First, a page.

Judaism under Islam—the Gaonic period. Confrontation with other faiths, with rationalist philosophy, and with serious critiques of both scripture and the rabbinic tradition.

The following primary rabbinic texts in translation are set for special study:

The Daily Prayer Book of the United Hebrew Congregations of the British Commonwealth of Nations (Centenary Edition, London: Singer's Prayer Book Publication Committee, 1990): pp. 46, 56 (Amida prayer) and pp. 251–4 (Ethics of the Fathers ch. 1))

The Mishnah translated by H. Danby. (London: OUP, 1933). Tractate Berakhoth chs. 4, 5; tractate Baba Kamma chapter 8.

Lauterbach, J.Z., Mekilta deRabbi Ishmael (text and translation) (3 vols. Philadelphia: Jewish Publication Society of America, 1933–5). The section of the Ten Commandments, in vol. 2.

Cohn-Sherbok, Dan. Jewish Mysticism: An Anthology. (Oxford: Oneworld Publications, 1995). Extracts on pp. 59–62; 68–71.

Saadia Gaon, The Book of Beliefs and Opinions tr. Samuel Rosenblatt. (New Haven: Yale University Press and London: OUP, 1948), pp. 137–63 (`Concerning Command and Prohibition').'

2 Ibid., p. 540, l. 1, delete `(31)' [previously (34) as renumbered in Gazette, No. 4397, 19 April 1996, pp. 936–7] and insert `(32)'.

(ii) With effect from 1 October 1998 (for first examination in 1999)

In Examination Decrees, 1995, delete from p. 529, l. 19 to p. 540, l. 48, and substitute:

`1. All candidates will be required to offer eight papers, one from each of the Core Subjects in Section A (A.I–IV), and four from any ONE of the Alternative Tracks in Section B (B.I–II).

2. In Alternative Track B.I two papers, and in Alternative Track B.II one paper, may be chosen from amongst those not already offered in Section A, Section B (subject to any restrictions specified in each Alternative Track), and Section C, the Schedule of Further Optional Papers. With the permission of the board an essay may be offered in place of one of these papers. The regulations governing essays are set out below.

3. Candidates not offering paper (17) The Hebrew of the Old Testament, or (20) The New Testament in Greek, as optional papers in Section B may, in addition to their eight papers, also offer the Optional Translation papers in Old Testament Hebrew and/or New Testament Greek.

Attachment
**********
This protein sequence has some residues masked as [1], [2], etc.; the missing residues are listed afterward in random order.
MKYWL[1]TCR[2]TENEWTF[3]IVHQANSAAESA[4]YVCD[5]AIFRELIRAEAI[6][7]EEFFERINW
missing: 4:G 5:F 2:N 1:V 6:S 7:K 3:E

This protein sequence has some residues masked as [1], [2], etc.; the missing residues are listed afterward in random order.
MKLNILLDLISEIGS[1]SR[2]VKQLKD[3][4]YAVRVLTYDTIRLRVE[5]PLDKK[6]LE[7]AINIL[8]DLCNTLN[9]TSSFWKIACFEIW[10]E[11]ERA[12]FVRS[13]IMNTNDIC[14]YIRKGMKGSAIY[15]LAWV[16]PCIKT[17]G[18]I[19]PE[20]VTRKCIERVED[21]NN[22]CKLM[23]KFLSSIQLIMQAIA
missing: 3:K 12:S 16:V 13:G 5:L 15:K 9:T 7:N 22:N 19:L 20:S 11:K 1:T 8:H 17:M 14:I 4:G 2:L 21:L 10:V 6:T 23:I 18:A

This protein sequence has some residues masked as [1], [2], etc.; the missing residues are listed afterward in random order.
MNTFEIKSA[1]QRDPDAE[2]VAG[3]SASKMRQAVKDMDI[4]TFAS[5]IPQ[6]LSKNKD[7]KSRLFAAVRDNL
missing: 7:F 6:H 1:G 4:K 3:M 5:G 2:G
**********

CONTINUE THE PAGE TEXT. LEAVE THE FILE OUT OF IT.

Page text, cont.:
4. In Section B (the Alternative Tracks B.I–II) and in Section C (the Schedule of Further Optional Subjects) teaching may not be available every year on every subject.

5. Any candidate may be examined viva voce.

6. In the following regulations, the English version of the Bible used will be the Revised Standard Version. The Greek text used will be the text of the United Bible Societies, 4th edn., but in paper (3), The Four Gospels, parallel texts will be taken from K. Aland, Synopsis Quattuor Evangeliorum (13th edn., Stuttgart, Deutsche Bibel Gesellschaft, 1985). The Hebrew text used will be the Biblia Hebraica Stuttgartensia (Stuttgart, 1977).

SECTION A: CORE SUBJECTS

Candidates must offer ONE paper from EACH of the Core Subjects A.I to A.IV below.

A.I. THE OLD TESTAMENT

All candidates must offer either paper (1) or paper (2).

(1) Israel to the end of the Exile The paper will include historical, literary, and theological questions, and candidates will be required to comment on passages from the following texts in English, showing knowledge of at least three of the five groups of texts:

(a) Exodus 1–3; 6; 12–15; 19; 20; 24. (b) Isaiah 1–12; 28–32. (c) Psalms 2; 18; 45–8; 72; 74; 77; 89; 93; 110; 132; 137. (d) 2 Kings 18–25. (e) Ezekiel 1–18.

(2) Israel from the beginning of the Exile to 4 BC

The paper will include historical, literary, and theological questions, and candidates will be required to comment on passages from the following texts in English, showing knowledge of at least three of the five groups of texts:

(a) Job 1–14; 38–42. (b) Nehemiah 1: 1–11: 2; 13. (c) Jonah; Ruth. (d) Daniel. (e) Isaiah 40–55.

A.II. THE NEW TESTAMENT

All candidates must offer either paper (3) or paper (4).

(3) The Four Gospels

Candidates will be expected to show a general knowledge of the four Gospels, including the theology of the evangelists and historical research concerning the person and teaching of Jesus, and to translate and comment (including grammatical comment) on passages in Greek from Matthew and John and on passages in Greek from Mark and Luke parallel to Matthew 3–17 inclusive.

(4) The Theology and Ethics of the New Testament (with special reference to the gospels of Matthew and John, Romans, and I Corinthians)

A large choice of essay questions will give candidates an opportunity to show knowledge of the historical Jesus and of New Testament writers and writings in addition to those specified. Texts will be studied in English, except for one question on which candidates will comment on passages in Greek from Matthew and John. This question will be compulsory for candidates for the BA in Theology who have not passed either paper 6 (New Testament Greek) or 7 (Biblical Hebrew) in the Preliminary Examination for Theology. It is optional for all other candidates.

A.III. PATRISTICS

All candidates must offer paper (5)

(5) The Development of Doctrine in the Early Church to AD 451

Candidates will be expected to show knowledge of the main lines of development of Christian Doctrine and to be able to discuss these in relation to the historical conditions which influenced that development. They will be expected to show some awareness of primary sources in English translation.

Candidates may be required to comment on quotations from the following texts: